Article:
Separation Process Principles- 2n - Seader &amp; Henley - Solutions Manual

# It is expected that with mass transfer taken into

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Unformatted text preview: uivalent fraction of Ca 2+ = xCa 2+ = 0.0072 / (0.0072 + 0.000855) = 0.9883 Since no NaCl in the feed is exchanged, CL = 0.0072 eq/L From Table 15.5, KCa 2+ ,Na + = 5.2 / 2 = 2.6 From Eq. (15-181), 2.6 Q = 2.3 eq/L y 2+ 1 − 0.8938 yCa 2+ 2.3 = 830.6 = Ca = 0.1188 0.0072 0.8938 1 − yCa 2+ 1 − yCa 2+ Solving, yCa 2+ = 0.99986 equivalent fraction 3 Bed volume = (56.7)(10) = 567 ft or 16,060 L Total Bed Capacity = 2.3 (16,060) = 36,940 eq Ca2+ absorbed by resin = 0.99986(36,940) = 36,935 eq Ca2+ entering bed in feed solution = 0.0072(3,219) = 23.18 eq/min 36,935 Ideal loading time to breakthrough = t L = = 1, 593 min = 26.6 h 23.18 Exercise 15.35 (continued) Analysis: (continued) (c) Loading wave front velocity = uL = L/tL= 10/1,593 = 0.00628 ft/min or 0.191 cm/min 1.5 (d) Flow rate of regeneration solution = ( 3,219 ) = 321.9 L/min 15 (e) Displacement time = time for 321.9 L/min to displace liquid in the voids Void volume = 0.38 (16,060) = 6,103 L 6103 Displacement time tD = = 19 min 321.9 (f) For a 26 wt% NaCl solution at 25°C, the density from Perry's Chemical Engineers' 3 Handbook = 1.19443 g/cm 3219(1,000)(119443)(0.26) . . Flow rate of Na+ in regeneration solution = = 1,710 eq/min 58.45 1,710 NaCl concentration in regenerating solution = = 5.31 eq/L = cR = C in Eq. (15-139) 321.9 From Eq. (15-181), noting conditions in Fig. 15.50b: KCa 2+ , Na + Q 2.3 = 2.6 = 1126 . cR 5.31 Unfortunately, this is > 1. Therefore, equilibrium is not as favorable as desired. Also the regeneration wave may not sharpen quickly. Nevertheless, assume a shock wave-like front. From Eq. (15-181): * * 0.99986 1 − xCa 2+ 1 − xCa 2+ 1.126 = * = 7,142 * xCa 2+ 1 − 0.99986 xCa 2+ Solving: * xCa 2+ = 0.99984 So downstream of the regeneration wave front, but upstream of the displacement wave front, the liquid contains very few sodium ions. However, this will not be quite so because the wave will not be sharp. Exercise 15.36 Subject: Separation of glutamic acid, glycine, and valine, in an aqueous solution, by a fixed-bed chromatographic column, using equilibrium theory. Given: Aqueous solution, buffered to a 3.4 pH by sodium citrate and containing 20 mol/m3 each of glutamic acid (GA), glycine (G), and valine (V). Chromatographic column, packed with Dowex 50W-X8 in the sodium form to a depth of 470 mm = 47 cm. Resin is 0.07 mm in diameter and is packed to a void fraction, εb , of 0.374. All three solutes follow Henry's law, q = Kc, where the values of K are 1.18 for GA, 1.74 for G, and 2.64 for V. Superficial solution velocity = us = 0.025 cm/s. Assumptions: Equilibrium theory. Find: Pulse duration to achieve complete separation. Time duration of the elution step before the second pulse begins. Analysis: Interstitial velocity = u = us/εb = 0.025/0.374 = 0.0668 cm/s. u 0.0668 0.0668 From Eq. (15-183), solute wave velocity = ui = = = 1 − 0.374 1 + 1674 Ki . 1 − εb Ki 1+ Ki 1 + 0.374 εb Solute Ki ui , cm/s GA 1.18 0.0225 G 1.74 0.0171 V 2.64 0.0123 From the K values,...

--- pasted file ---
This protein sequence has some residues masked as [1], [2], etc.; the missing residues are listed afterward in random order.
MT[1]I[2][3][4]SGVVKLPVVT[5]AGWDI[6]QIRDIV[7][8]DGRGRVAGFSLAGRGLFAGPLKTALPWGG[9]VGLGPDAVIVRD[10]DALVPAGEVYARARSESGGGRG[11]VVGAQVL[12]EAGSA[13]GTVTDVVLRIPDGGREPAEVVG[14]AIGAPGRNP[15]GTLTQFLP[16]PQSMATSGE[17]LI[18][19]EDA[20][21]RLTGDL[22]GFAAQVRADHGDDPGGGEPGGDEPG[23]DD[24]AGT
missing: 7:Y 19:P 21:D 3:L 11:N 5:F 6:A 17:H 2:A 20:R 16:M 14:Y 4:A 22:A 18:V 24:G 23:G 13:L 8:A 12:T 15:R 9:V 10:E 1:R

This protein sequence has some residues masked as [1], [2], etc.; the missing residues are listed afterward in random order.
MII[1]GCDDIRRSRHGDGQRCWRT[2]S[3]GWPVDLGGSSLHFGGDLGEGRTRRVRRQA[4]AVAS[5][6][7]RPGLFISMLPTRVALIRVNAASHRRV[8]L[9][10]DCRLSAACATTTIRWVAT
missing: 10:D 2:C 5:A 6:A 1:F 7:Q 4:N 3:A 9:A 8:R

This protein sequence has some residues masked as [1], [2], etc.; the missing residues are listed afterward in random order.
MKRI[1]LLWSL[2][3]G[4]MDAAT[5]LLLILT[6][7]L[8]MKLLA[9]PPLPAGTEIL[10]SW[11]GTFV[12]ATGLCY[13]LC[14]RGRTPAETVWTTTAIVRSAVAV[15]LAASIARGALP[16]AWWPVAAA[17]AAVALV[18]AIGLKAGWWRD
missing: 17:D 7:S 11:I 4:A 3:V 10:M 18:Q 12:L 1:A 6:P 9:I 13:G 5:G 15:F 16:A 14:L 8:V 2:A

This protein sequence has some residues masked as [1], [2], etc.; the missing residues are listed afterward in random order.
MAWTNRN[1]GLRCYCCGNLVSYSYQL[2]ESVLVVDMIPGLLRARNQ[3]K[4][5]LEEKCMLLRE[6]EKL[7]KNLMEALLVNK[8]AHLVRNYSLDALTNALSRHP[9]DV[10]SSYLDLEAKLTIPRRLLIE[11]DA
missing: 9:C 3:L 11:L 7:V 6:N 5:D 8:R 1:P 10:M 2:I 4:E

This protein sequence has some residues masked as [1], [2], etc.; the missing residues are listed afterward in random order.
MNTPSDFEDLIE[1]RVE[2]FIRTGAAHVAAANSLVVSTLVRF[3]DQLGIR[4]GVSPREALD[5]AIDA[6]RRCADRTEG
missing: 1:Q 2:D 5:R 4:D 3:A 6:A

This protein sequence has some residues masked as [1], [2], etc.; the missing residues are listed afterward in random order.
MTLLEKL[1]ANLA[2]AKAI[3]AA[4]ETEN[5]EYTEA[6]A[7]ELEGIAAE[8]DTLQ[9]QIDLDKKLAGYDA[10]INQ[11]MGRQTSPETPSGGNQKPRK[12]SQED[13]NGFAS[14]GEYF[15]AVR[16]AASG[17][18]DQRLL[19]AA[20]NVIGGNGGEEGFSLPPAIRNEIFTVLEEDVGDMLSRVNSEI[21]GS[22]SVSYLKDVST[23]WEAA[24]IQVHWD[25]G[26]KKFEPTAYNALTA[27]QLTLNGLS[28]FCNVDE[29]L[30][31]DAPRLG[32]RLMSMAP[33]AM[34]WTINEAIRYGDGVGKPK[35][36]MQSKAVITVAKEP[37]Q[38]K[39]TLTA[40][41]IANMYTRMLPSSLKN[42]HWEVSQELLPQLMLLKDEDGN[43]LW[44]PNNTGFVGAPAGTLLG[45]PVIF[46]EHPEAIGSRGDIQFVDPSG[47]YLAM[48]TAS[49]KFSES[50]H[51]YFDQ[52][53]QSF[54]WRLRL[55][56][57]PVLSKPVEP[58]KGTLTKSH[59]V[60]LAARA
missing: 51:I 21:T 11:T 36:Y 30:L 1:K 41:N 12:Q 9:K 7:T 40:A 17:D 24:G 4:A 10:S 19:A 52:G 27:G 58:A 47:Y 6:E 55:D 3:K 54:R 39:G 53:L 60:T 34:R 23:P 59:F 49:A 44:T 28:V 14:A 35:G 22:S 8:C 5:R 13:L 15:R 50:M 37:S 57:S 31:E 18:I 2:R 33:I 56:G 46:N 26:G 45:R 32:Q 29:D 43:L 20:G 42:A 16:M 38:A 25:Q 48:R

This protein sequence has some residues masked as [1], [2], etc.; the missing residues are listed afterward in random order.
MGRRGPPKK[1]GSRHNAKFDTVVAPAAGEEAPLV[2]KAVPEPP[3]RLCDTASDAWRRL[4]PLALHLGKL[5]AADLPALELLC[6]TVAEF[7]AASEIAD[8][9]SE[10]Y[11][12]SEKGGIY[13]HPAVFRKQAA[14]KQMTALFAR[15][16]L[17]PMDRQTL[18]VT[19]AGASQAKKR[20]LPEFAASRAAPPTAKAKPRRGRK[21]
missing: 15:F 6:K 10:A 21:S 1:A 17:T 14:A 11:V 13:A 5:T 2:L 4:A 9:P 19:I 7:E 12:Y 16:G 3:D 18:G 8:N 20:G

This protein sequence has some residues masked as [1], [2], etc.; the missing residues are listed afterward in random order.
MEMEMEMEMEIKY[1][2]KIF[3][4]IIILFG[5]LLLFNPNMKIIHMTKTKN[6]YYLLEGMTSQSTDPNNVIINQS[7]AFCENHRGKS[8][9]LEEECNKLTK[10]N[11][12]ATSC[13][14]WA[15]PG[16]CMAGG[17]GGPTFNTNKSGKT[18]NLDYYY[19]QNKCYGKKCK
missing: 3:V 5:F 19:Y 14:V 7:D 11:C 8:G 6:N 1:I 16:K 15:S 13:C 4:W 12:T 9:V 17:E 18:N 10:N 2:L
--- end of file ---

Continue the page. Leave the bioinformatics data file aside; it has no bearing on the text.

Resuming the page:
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## This document was uploaded on 02/24/2014 for the course CBE 2124 at NYU Poly.

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